John Eastman’s coup memo was the result of the Fox-Trump feedback loop

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Citation Molly Butler / Media Matters / Trump image credit: Gage Skidmore via Creative Commons

The prominent conservative lawyer behind a memo explaining how to subvert the 2020 election for President Donald Trump reportedly first caught Trump’s attention while shilling on the president’s behalf during an interview on Fox News.

Trump’s obsession with Fox programming is well-documented. Throughout his presidency, he regularly tweeted in response to shows he was watching; staffed his administration and legal defense teams with Fox regulars; and shaped his decision-making around advice he received from its personalities, both in person and on the air. On issues as diverse as border wall contracting, pandemic response, and pardons, federal policy responded to what the president was seeing on the right-wing propaganda network.

John Eastman, a Claremont Institute senior fellow who spoke to the pro-Trump mob in the hours before the insurrection at the U.S. Capitol on January 6, apparently put himself on Trump’s radar in similar fashion. 

“Trump, who had never met Mr. Eastman, saw him on the Fox News talk show of the far-right commentator Mark Levin railing against the Russia investigation” in mid-2019, The New York Times reported Saturday. “Within two months, Mr. Eastman was sitting in the Oval Office for an hourlong meeting.”

Eastman remained in Trump’s orbit over the next year and a half, according to the Times, and, after Trump lost the 2020 election, the right-wing attorney created a plan by which Vice President Mike Pence and congressional Republicans could use bogus claims of voter fraud to keep Trump in power. Eastman’s six-step scheme to end American democracy, revealed last month by The Washington Post and CNN, was foiled largely because Pence was ultimately unwilling to go through with it.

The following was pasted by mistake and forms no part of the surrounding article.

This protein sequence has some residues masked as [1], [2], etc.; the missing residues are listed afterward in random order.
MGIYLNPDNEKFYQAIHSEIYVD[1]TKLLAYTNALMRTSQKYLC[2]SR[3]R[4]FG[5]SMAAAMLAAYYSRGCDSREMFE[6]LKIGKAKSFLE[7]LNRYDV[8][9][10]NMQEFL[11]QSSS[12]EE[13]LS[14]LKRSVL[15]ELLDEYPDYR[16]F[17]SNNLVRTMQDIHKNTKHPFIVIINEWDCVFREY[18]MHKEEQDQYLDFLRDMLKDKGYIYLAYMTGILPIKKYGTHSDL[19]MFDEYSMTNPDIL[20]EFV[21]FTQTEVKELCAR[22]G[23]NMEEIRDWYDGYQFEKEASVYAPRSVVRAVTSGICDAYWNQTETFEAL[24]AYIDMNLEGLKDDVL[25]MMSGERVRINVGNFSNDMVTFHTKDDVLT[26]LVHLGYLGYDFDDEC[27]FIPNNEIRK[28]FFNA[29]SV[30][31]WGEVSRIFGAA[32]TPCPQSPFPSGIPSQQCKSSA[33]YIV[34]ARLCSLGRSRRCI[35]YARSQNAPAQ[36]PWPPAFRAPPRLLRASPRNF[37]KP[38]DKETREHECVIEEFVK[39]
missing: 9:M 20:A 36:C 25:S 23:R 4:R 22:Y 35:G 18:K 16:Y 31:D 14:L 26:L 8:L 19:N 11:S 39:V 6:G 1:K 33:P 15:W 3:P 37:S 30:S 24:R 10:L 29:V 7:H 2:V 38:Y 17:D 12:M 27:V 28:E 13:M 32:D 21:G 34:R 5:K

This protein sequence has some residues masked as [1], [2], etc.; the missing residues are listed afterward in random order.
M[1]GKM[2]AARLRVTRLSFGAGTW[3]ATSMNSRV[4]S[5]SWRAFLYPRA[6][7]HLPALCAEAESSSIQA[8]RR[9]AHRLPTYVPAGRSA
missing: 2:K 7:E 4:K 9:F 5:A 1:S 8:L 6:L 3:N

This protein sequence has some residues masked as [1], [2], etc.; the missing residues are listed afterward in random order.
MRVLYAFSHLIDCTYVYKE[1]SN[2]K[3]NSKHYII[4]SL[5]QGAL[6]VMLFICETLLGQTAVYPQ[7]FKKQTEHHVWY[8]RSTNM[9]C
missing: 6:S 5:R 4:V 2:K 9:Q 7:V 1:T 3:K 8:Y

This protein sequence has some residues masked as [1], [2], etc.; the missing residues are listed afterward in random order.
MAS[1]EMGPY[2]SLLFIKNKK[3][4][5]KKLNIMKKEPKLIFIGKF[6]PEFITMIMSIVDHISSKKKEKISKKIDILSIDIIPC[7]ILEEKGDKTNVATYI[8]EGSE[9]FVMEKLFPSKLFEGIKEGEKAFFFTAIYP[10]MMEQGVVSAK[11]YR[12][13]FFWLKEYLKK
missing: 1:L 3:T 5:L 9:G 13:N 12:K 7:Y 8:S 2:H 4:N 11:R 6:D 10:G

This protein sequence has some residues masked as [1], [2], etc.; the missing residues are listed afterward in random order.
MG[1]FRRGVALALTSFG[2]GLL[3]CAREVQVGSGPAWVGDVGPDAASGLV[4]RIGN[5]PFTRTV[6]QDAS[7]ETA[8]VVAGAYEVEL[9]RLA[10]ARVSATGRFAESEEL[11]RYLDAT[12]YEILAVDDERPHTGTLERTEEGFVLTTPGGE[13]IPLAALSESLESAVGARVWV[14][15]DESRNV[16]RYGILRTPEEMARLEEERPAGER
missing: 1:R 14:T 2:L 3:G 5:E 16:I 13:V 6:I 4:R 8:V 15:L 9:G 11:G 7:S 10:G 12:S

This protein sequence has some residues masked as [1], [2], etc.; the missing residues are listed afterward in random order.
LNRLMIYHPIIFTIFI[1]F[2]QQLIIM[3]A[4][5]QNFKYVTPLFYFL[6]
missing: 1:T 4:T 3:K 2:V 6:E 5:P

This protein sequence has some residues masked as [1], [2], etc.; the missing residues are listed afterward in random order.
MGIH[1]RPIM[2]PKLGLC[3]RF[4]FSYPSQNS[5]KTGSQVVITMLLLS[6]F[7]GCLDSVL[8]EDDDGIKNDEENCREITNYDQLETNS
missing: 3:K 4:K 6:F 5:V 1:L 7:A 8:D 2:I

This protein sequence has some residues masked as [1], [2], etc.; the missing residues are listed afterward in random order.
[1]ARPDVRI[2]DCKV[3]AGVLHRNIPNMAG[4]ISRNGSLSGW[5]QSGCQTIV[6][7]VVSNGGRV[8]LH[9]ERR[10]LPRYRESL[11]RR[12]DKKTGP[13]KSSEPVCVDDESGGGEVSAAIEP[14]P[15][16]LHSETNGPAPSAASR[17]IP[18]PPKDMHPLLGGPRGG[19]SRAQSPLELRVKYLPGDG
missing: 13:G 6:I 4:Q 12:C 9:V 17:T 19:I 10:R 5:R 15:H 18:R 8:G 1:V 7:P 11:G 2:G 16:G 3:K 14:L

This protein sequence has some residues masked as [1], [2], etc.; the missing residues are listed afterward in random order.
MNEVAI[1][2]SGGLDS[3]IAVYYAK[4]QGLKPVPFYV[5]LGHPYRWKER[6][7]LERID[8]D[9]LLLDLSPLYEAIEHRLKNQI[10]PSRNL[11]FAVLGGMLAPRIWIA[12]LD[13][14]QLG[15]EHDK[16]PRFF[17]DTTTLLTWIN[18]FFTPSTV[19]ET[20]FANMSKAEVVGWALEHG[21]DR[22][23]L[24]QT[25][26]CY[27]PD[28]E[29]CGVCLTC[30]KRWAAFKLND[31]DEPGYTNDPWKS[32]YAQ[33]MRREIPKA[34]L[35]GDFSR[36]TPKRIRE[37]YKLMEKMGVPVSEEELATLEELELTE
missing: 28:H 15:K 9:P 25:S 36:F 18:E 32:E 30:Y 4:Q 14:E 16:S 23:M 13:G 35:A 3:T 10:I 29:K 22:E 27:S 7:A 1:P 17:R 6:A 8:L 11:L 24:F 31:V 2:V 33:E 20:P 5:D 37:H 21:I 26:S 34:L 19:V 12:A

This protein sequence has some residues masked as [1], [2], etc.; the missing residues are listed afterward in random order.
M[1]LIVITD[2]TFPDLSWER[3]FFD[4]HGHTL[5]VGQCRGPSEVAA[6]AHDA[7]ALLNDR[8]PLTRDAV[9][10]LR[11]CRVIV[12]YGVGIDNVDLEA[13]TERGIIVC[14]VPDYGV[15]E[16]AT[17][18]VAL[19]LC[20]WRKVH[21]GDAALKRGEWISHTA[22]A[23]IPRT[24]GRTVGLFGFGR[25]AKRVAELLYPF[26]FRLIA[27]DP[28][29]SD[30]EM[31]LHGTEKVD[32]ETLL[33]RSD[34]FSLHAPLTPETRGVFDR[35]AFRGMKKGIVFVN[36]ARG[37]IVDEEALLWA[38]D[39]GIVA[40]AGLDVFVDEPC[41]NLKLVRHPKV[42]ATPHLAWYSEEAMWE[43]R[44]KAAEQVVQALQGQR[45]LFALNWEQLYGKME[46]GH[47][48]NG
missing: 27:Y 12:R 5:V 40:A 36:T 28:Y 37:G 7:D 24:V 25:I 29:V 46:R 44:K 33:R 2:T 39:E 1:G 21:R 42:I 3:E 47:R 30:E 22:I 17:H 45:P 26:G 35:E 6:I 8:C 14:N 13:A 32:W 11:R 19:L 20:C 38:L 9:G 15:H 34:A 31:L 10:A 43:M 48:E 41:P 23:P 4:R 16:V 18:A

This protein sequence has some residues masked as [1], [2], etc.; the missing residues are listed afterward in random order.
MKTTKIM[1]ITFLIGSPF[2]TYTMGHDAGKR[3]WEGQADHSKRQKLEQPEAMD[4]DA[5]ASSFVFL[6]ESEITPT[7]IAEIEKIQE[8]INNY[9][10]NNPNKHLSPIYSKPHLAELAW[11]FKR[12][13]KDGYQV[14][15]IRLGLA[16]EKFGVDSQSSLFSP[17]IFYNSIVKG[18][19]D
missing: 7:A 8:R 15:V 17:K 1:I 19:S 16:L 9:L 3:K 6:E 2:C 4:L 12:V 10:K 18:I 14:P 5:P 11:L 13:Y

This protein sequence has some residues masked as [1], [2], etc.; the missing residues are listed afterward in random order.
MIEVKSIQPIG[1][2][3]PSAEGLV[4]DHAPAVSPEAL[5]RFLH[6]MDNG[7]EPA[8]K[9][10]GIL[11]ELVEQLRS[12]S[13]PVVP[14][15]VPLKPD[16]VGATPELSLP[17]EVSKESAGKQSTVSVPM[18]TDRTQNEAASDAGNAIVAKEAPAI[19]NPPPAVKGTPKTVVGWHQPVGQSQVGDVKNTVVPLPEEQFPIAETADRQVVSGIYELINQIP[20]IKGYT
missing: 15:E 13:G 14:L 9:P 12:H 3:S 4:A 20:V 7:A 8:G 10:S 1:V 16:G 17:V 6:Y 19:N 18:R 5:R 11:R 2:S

“Mr. Eastman’s appeal to Mr. Trump,” the Times reported, “rested in large part on his expansive views of presidential power — and his willingness to tell Mr. Trump what he wanted to hear.”

That description matches Eastman’s performance during the Fox interview that initially captured Trump’s attention. That appearance, for the May 12, 2019, edition of Life, Liberty, and Levin, followed the release of special counsel Robert Mueller’s report detailing his investigation of Russian interference in the 2016 election. Trump and his supporters tried to spin that document as vindicating him. But it was actually incredibly damning, documenting, among other things, a variety of ways Trump had sought to obstruct the probe.

Over the course of his hour-long sitdown with Levin, who introduced him as a “brilliant” legal scholar, Eastman explained how the Constitution and federal law supported all of Trump’s most corrupt and bigoted impulses, while decrying Mueller’s team as biased political partisans whose probe was itself illegal and perhaps deliberately “set up to create a media frenzy.” 

According to Eastman, it is impossible for a president to violate the law by interfering with a federal investigation, even if that investigation’s purpose was to review his activities or those of his associates. “The notion that the president can’t determine the course of an investigation is the most basic violation of separation of powers,” he claimed. Even if Trump had successfully fired Mueller himself it would be legal, according to Eastman, because “the entire executive branch is headed by one guy and the only constitutional check on that is through an impeachment power, not through statutes and not through regulations internal to the Department of Justice, because the president has the authority to change those whenever he wants.”